Miliband blasts 'isolationist' PM
Ed Miliband will accuse David Cameron of pursuing a foreign policy of "small-minded isolationism" that has put party interest first and led to the "biggest loss of influence for our country in a generation".
The Labour leader will also lay part of the blame for the refugee boat tragedies in the Mediterranean at the Prime Minister's door.
But, in the wide-ranging speech at Chatham House, he will also attempt to put some of his own party's ghosts to rest by insisting that he has learned the lessons of the Iraq war.
Mr Miliband will set out the terms for military action under a Labour government and highlight the threats Britain is facing internationally, including from Islamic State, also known as Isil.
In stark contrast to the Conservative promise of an in/out referendum on Britain's membership of the European Union, Mr Miliband will also say he "will never put our national interest at risk by threatening to leave".
The Labour leader will say: "The Tory view threatens to weaken further our position abroad, a pessimistic isolationism that learns the wrong lessons from our past and undermines our nation's future.
"Or a Labour view that says we are stronger as a country when we look boldly, confidently outward to the world, not turning in on ourselves or acting on our own, but working with our allies, never for them: a genuine and hard-headed multilateralism with our values at its core."
Mr Miliband will say that Britain has "more authority when we work" with global allies and will pledge to strengthen the UK's position in international institutions such as the United Nations, Nato, the Commonwealth and the European Union.
The Labour leader will accuse David Cameron of presiding over the "biggest loss of influence for our country in a generation".
"That has happened because the government he led has stepped away from the world, rather than confidently towards it, sidelined in crucial international events time after time under this government, just at the moment when we needed to engage.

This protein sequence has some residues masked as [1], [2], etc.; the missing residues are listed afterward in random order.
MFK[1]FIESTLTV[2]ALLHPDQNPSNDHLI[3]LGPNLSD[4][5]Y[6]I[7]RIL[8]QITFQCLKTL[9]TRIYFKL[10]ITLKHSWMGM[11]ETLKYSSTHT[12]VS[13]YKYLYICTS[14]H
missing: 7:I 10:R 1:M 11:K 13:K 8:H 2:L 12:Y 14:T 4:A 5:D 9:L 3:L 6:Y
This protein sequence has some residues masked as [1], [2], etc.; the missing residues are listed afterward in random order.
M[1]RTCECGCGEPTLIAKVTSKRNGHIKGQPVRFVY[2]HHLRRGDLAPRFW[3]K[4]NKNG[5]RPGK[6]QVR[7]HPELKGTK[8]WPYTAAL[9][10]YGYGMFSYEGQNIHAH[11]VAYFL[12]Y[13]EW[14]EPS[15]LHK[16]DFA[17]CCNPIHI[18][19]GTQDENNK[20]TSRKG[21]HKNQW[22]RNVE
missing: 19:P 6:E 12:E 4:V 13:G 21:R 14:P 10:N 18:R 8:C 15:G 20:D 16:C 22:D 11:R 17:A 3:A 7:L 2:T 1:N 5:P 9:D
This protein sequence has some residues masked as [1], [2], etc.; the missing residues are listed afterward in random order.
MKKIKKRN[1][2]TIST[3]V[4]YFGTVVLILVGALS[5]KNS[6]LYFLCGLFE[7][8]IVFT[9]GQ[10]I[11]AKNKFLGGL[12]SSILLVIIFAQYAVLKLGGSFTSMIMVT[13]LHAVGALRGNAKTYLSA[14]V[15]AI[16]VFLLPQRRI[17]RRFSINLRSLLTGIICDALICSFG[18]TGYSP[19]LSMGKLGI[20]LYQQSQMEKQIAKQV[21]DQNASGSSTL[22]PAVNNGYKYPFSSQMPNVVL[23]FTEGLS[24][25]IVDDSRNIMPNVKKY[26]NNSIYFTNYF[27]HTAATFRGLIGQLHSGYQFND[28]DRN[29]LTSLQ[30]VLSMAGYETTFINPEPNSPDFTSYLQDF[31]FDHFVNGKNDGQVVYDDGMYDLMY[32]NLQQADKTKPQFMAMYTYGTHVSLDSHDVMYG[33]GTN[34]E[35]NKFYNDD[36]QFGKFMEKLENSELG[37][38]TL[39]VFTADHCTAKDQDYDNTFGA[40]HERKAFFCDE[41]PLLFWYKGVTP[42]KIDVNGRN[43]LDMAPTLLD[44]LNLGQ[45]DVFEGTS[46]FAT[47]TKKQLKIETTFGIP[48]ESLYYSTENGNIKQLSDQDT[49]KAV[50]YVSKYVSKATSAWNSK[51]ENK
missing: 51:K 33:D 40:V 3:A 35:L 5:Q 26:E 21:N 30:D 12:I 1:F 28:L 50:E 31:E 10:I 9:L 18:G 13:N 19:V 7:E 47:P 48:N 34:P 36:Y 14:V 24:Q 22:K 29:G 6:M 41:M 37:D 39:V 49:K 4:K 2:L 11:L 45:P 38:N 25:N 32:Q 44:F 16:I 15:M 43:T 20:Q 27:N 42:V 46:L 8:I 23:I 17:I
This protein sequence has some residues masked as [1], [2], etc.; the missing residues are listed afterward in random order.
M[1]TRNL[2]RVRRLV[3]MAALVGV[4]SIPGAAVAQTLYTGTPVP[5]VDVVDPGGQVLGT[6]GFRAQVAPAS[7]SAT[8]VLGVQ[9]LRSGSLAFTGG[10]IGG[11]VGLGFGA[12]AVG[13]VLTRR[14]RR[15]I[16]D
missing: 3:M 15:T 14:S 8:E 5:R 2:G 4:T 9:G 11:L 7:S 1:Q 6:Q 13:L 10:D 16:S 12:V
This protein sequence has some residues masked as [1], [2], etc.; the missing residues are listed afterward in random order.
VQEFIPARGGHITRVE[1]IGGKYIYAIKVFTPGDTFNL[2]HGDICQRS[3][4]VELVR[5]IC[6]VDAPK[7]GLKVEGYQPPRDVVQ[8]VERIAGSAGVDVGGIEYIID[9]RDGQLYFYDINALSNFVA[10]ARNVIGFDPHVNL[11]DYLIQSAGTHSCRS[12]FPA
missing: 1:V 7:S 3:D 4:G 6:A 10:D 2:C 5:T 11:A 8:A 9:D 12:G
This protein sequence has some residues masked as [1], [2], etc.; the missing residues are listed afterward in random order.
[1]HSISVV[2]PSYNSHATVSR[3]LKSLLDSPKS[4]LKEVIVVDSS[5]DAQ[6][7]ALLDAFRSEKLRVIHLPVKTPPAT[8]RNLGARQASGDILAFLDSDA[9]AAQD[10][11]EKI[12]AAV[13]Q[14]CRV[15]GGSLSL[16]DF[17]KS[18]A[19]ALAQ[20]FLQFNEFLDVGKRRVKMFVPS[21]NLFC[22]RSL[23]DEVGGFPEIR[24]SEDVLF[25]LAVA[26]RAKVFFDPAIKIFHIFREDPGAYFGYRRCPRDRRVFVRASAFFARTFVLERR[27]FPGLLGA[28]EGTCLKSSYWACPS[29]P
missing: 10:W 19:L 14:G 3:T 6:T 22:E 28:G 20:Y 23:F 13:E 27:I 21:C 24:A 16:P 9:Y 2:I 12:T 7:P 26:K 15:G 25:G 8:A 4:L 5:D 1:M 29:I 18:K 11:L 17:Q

"It is time to reject the small-minded isolationism that has characterised this government, diminished the office of prime minister and shrunk the influence of Britain. Because this government's approach has and weakened Britain at a time when the challenges are perhaps greater and more complex than at any time since the Second World War."
The threat from failed states and those stricken by civil war across the Middle East is "spilling over" into Europe through terrorism, illegal immigration and organised crime, he will say.
"The challenge posed by Isil's barbarism is the most pressing case," he will say. "It was right that the UK joined other nations in air strikes against Isil targets in Iraq. But military action alone will not defeat Isil. A long-term multinational political strategy, with regional actors playing a central role, is essential for tackling the rise of extremism across the region and at home.
"And as we do so we must also learn the lessons of previous interventions. These are the vital lessons of our recent past and I will not forget them. Legitimate interventions must be supported by international, regional and local players, carried out with a clearly defined strategy, as well as include a comprehensive transition and post-conflict strategy."
Mr Miliband will say Britain should have done more to plan for the aftermath of the fall of the Gaddafi regime in Libya, which has seen He will say: "Since the action, the failure of post-conflict planning has become obvious. David Cameron was wrong to assume that Libya's political culture and institutions could be left to evolve and transform on their own.
"What we have seen in Libya is that when tensions over power and resource began to emerge, they simply reinforced deep seated ideological and ethnic fault lines in the country, meaning the hopes of the revolutionary uprisings quickly began to unravel.
"The tragedy is that this could have been anticipated. It should have been avoided. And Britain could have played its part in ensuring the international community stood by the people of Libya in practice rather than standing behind the unfounded hopes of potential progress only in principle."
Underlining Labour's pro-European Union approach, he will say Britain's interests are being failed because other leaders "are reluctant to support us because they think we already have one foot out of the door".
He will say: "He has taken us to the edge of European exit because he has been too weak to control his own party and too anxious about the rise of Ukip, a rise he could and should have challenged, but pandered to instead."
"We will rebuild our influence and that starts with the European Union," he will add. "I want a clear message to be sent to our European partners that an incoming Labour government will be serious about leading once again in Europe and serious also about reforming Europe.
"Leaving Europe would be profoundly damaging to the lives or our people and the future of our country. We will never put our national interest at risk by threatening to leave."